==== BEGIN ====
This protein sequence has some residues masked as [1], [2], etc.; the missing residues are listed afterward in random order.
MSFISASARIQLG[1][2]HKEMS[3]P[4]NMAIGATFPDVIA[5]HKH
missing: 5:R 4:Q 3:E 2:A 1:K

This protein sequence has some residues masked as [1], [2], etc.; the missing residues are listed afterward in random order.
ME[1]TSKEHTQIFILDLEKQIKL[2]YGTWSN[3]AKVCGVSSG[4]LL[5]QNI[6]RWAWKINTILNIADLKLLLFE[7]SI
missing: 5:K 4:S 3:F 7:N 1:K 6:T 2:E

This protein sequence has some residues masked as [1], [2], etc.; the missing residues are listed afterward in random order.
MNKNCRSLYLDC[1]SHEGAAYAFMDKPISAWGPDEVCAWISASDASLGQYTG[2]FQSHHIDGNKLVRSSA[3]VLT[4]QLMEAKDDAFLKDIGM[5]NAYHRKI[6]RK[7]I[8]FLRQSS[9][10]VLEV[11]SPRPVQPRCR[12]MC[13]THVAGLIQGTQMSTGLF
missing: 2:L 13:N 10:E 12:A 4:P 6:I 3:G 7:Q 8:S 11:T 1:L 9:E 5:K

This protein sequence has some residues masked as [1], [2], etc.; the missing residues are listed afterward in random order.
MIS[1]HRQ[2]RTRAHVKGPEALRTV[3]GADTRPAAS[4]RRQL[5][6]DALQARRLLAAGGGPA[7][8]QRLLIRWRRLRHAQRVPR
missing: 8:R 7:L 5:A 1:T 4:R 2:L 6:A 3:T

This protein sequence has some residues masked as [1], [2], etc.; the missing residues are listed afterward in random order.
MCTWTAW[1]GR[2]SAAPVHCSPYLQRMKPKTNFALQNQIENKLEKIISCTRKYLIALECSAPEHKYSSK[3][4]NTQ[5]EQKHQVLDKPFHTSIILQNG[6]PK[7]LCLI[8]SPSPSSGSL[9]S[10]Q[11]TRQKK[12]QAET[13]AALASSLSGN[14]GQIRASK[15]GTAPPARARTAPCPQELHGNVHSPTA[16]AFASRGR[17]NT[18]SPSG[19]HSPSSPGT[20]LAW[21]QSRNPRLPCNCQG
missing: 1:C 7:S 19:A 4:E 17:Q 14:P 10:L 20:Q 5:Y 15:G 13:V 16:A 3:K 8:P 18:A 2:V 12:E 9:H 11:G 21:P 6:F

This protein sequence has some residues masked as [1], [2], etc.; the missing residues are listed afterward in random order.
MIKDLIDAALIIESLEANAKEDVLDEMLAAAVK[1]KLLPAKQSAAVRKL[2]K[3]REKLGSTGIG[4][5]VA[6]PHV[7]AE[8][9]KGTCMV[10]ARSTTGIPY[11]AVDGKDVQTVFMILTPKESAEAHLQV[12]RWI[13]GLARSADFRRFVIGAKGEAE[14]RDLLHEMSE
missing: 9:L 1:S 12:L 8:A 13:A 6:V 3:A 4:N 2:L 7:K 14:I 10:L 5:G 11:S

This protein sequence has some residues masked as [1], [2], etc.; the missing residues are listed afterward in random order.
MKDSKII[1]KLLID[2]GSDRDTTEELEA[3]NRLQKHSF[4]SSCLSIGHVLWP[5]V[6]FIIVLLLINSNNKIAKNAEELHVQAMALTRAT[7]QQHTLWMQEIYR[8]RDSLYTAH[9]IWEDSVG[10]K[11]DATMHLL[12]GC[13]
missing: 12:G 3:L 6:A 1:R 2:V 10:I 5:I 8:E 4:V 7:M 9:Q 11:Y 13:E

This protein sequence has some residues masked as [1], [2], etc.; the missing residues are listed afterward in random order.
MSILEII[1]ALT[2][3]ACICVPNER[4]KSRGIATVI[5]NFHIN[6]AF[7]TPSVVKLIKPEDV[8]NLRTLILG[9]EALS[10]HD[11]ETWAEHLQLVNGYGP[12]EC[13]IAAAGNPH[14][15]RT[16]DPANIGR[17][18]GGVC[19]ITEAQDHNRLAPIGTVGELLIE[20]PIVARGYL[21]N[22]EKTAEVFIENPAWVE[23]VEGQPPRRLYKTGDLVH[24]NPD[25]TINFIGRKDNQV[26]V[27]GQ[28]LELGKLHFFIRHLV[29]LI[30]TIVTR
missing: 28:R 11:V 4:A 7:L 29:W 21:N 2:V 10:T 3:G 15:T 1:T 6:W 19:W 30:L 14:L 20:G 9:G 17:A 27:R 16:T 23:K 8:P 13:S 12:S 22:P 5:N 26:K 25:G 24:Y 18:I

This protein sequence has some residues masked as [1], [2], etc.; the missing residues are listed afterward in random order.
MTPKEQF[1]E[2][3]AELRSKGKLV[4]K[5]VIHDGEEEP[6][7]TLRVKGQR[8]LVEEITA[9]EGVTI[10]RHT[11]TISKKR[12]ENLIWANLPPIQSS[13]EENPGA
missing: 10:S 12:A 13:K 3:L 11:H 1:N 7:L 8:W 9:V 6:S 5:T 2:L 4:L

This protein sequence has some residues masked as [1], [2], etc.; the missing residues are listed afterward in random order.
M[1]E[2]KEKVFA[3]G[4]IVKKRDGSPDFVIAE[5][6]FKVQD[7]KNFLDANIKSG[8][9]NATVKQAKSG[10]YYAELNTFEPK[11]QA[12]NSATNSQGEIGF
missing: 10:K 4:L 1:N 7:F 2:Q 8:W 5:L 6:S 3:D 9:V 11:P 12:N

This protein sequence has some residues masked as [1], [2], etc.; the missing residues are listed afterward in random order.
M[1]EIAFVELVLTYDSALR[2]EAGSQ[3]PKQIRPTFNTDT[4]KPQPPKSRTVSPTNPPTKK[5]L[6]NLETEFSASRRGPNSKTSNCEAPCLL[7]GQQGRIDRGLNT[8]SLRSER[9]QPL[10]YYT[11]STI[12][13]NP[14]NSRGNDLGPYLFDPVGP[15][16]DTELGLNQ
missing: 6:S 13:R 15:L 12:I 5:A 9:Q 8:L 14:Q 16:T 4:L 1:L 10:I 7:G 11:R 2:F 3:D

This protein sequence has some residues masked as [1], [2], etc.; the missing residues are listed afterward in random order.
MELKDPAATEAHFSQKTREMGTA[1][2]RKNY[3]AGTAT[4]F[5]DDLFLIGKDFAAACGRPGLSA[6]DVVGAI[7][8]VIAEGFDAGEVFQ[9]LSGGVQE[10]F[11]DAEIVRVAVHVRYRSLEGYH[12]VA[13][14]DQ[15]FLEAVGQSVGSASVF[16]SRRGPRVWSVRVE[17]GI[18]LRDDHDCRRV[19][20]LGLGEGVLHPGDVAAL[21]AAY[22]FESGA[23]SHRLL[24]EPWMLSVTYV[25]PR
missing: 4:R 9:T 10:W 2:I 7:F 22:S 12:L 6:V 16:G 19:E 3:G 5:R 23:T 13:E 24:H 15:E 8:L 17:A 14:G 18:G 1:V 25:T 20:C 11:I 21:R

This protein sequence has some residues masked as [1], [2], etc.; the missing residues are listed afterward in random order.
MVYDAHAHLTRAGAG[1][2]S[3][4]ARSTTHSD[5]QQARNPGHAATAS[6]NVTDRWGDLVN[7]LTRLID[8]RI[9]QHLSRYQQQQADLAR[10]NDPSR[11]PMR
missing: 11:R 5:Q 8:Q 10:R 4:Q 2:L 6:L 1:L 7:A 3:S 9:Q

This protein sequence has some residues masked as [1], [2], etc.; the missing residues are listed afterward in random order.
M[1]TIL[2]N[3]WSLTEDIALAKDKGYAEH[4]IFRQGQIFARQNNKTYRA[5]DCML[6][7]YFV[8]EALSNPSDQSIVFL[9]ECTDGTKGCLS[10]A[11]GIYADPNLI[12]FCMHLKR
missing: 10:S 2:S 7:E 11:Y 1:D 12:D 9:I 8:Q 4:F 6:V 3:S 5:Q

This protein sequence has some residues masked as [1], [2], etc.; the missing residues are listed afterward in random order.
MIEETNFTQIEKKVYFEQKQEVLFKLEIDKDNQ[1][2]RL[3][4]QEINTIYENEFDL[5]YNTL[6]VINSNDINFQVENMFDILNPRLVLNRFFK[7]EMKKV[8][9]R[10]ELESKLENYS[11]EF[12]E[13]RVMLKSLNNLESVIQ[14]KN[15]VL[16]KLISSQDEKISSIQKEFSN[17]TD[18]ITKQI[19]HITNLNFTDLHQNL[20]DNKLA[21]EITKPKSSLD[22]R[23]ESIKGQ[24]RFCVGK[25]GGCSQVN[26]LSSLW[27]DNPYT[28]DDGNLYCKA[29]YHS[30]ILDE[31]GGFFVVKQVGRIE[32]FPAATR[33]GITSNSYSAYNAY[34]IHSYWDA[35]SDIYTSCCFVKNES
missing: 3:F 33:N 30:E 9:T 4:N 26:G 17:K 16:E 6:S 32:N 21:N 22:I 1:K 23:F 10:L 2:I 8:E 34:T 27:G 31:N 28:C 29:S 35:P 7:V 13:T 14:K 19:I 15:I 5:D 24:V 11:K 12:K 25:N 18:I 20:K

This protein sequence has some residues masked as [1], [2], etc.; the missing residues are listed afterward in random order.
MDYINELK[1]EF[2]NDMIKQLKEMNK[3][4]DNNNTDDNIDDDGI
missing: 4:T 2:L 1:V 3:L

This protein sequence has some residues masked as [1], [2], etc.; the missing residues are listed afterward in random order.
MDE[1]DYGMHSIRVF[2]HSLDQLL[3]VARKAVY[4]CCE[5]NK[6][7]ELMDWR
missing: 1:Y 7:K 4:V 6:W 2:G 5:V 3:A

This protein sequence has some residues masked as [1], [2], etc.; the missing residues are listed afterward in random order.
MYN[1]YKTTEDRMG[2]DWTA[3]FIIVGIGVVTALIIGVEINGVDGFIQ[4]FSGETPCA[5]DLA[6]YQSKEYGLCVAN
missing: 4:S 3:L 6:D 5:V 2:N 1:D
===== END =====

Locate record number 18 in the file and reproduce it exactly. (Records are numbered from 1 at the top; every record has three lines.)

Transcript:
This protein sequence has some residues masked as [1], [2], etc.; the missing residues are listed afterward in random order.
MYN[1]YKTTEDRMG[2]DWTA[3]FIIVGIGVVTALIIGVEINGVDGFIQ[4]FSGETPCA[5]DLA[6]YQSKEYGLCVAN
missing: 4:S 3:L 6:D 5:V 2:N 1:D